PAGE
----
Arriving on Ladbroke Grove, I watched as an old friend, carefully holding a beer, plucked his baby out of a stroller. The music is mind-bendingly loud, and the sun suddenly frees itself from the cloud. It takes us 45 minutes to move 1,000 feet down the Westbourne Park Road, hemmed in on either side by the crowds following the floats that inch along the tarmac, blasting soca—a mix of African and East Indian music—from their speakers. Nearly everyone around us is in their 20s or their teens, and on occasion they will split into couples and grind, for 30 seconds or so, the men thrusting into the gyrating hips of the women. It’s pretty much sex with clothes on, and it’s curiously surreal to be mobbed by frotting teenagers alongside Paul, who, I should remind you, is my girlfriend’s father.

We decide to head to the Cow, the fashionable pub owned by Tom Conran, the son of legendary design guru Terence Conran. It is known for its excellent Guinness and oysters and is the favorite of David Beckham, who lives nearby and is a surprisingly frequent presence on the uncomfortable wooden benches inside. (He likes it so much he once took Tom Cruise there.)

However, upon arrival we find that it is boarded up—I later discover that they are having the floor replaced. Coincidence or careful timing? Many of Notting Hill’s more tony inhabitants—and businesses—choose to forgo the phenomenal foot traffic of the carnival in favor of a more peaceful, long-weekend holiday. In what might be seen as a conciliatory gesture, a giant Jamaican flag swirls above the pub.

On Talbot Road, we get a prime view of the Mas bands—short for masquerade bands. This is the predominant form of the carnival, originating in the Caribbean, where slaves would mock their masters, who could manage only the stiff “1-2-3” of the waltz. The bands march by in spectacular costumes: D Riddim Tribe. People’s World. Bacchanalia. Pure Lime. One man twirls in gold lamé roller skates, a feathered headdress, and a silver thong, while spooning curried goat into his mouth. He executes a perfect little pirouette while waiting for the parade to re-start.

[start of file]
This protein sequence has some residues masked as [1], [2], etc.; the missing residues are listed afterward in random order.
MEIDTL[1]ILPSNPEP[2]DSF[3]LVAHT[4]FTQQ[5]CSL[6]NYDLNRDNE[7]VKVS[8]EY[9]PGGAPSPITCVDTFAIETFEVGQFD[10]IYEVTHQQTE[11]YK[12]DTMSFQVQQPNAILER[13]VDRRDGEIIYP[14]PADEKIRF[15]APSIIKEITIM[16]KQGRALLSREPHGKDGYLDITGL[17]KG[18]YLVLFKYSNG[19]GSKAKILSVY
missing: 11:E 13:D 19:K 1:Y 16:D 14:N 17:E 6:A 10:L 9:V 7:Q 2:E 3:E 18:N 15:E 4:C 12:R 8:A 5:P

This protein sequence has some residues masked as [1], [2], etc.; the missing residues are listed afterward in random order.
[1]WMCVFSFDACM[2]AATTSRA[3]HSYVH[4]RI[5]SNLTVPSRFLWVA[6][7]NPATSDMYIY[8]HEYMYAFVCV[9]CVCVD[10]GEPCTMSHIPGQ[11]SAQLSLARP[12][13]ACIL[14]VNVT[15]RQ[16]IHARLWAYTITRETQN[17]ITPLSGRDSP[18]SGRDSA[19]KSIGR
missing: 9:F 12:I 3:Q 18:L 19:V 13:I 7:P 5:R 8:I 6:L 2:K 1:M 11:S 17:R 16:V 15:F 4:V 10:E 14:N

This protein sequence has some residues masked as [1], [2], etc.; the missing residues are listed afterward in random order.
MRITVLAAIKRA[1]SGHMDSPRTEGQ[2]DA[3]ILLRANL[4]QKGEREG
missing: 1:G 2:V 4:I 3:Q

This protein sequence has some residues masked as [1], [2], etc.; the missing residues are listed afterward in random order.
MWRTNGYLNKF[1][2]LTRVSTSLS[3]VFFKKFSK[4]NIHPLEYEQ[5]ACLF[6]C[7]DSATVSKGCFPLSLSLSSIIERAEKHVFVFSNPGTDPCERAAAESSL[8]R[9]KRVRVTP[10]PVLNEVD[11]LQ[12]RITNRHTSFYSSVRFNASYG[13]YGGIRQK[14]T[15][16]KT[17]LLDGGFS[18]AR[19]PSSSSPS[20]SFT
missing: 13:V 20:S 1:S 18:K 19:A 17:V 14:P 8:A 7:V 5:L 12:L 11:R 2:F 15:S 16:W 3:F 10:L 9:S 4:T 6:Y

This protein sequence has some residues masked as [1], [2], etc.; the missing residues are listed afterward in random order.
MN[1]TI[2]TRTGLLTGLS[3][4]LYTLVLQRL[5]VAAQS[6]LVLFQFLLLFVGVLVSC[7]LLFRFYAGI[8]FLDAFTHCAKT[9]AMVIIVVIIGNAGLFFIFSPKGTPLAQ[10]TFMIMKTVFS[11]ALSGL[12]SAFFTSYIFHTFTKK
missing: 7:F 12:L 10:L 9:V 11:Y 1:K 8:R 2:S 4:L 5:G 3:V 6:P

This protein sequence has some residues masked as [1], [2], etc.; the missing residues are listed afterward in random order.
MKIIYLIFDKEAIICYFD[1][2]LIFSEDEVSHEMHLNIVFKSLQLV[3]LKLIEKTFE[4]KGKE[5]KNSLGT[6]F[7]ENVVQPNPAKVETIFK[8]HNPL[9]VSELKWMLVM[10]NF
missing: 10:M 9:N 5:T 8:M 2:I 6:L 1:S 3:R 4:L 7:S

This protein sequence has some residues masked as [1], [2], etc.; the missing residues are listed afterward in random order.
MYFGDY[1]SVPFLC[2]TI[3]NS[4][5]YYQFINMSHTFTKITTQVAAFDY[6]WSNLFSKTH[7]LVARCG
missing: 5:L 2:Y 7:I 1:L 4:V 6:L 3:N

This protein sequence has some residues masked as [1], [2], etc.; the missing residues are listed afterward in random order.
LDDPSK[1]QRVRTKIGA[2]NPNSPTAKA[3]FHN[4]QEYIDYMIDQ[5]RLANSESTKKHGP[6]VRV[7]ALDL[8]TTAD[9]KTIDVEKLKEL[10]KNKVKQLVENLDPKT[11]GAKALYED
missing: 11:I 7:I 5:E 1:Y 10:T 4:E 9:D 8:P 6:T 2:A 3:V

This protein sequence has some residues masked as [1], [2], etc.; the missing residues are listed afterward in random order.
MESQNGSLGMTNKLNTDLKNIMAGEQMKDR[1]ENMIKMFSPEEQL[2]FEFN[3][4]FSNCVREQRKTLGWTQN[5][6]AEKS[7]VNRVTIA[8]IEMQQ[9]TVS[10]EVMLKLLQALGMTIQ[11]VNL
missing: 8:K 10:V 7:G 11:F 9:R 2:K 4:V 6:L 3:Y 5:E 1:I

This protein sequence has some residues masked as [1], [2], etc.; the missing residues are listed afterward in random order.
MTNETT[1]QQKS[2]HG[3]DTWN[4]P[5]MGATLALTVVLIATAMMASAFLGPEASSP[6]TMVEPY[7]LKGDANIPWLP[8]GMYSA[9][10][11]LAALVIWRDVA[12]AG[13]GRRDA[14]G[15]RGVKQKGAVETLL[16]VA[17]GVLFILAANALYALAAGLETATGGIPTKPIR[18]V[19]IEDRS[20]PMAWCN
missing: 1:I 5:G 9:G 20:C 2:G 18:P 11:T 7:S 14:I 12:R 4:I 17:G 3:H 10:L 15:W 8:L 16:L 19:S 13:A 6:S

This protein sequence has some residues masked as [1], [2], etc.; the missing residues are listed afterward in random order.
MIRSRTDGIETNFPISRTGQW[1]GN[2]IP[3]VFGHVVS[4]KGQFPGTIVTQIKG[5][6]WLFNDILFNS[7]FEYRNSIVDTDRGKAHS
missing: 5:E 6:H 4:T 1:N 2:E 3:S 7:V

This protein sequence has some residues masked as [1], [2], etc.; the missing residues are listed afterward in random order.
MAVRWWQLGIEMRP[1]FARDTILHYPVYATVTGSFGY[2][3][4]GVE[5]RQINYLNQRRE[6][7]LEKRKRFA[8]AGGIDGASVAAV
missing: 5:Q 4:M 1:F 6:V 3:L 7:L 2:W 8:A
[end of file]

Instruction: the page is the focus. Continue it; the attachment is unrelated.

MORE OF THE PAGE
Looking south down the Portobello Road under the Westway, where crowds gather for refreshments. Smoke circles from the stalls selling jerk chicken and pork, curried goat, and ackee and saltfish, washed down with Red Stripe or a rum punch made with Wray & Nephew’s overproof rum.

Traveling through the sound-system stages, a Jamaican feature of the carnival, we head to the Westway—a grim elevated highway—where smoke from the many grills curls into the air. A tribute to Sinéad O’Connor from 10 Foot, who has replaced Banksy as Britain’s most beloved graffiti artist, is painted starkly across the concrete edge of the road. The smell of skunk is thick in the air as we walk up the Portobello Road and across to Elgin Crescent, then back up to Notting Hill Gate.

And for the first time in my carnival-going life I’ve had a hell of a good time. Rather than desperately seeking fun, as I did in my youth, I have stood back and let the fun wash over me. In a city that grows ever more expensive, the Notting Hill Carnival offers a free party to anyone who wants to turn up.

I’m not sure how much longer it will be allowed to continue in its current format. There are agitations to move the event to Hyde Park, where it could be more easily policed. But the carnival’s chaos is an essential part of the whole experience, and will hopefully continue in Notting Hill for many years to come. As for me, if I want to have a really good time at the carnival in the future, I intend to go with my girlfriend’s father.

Charlie Baker is the editor of The Fence magazine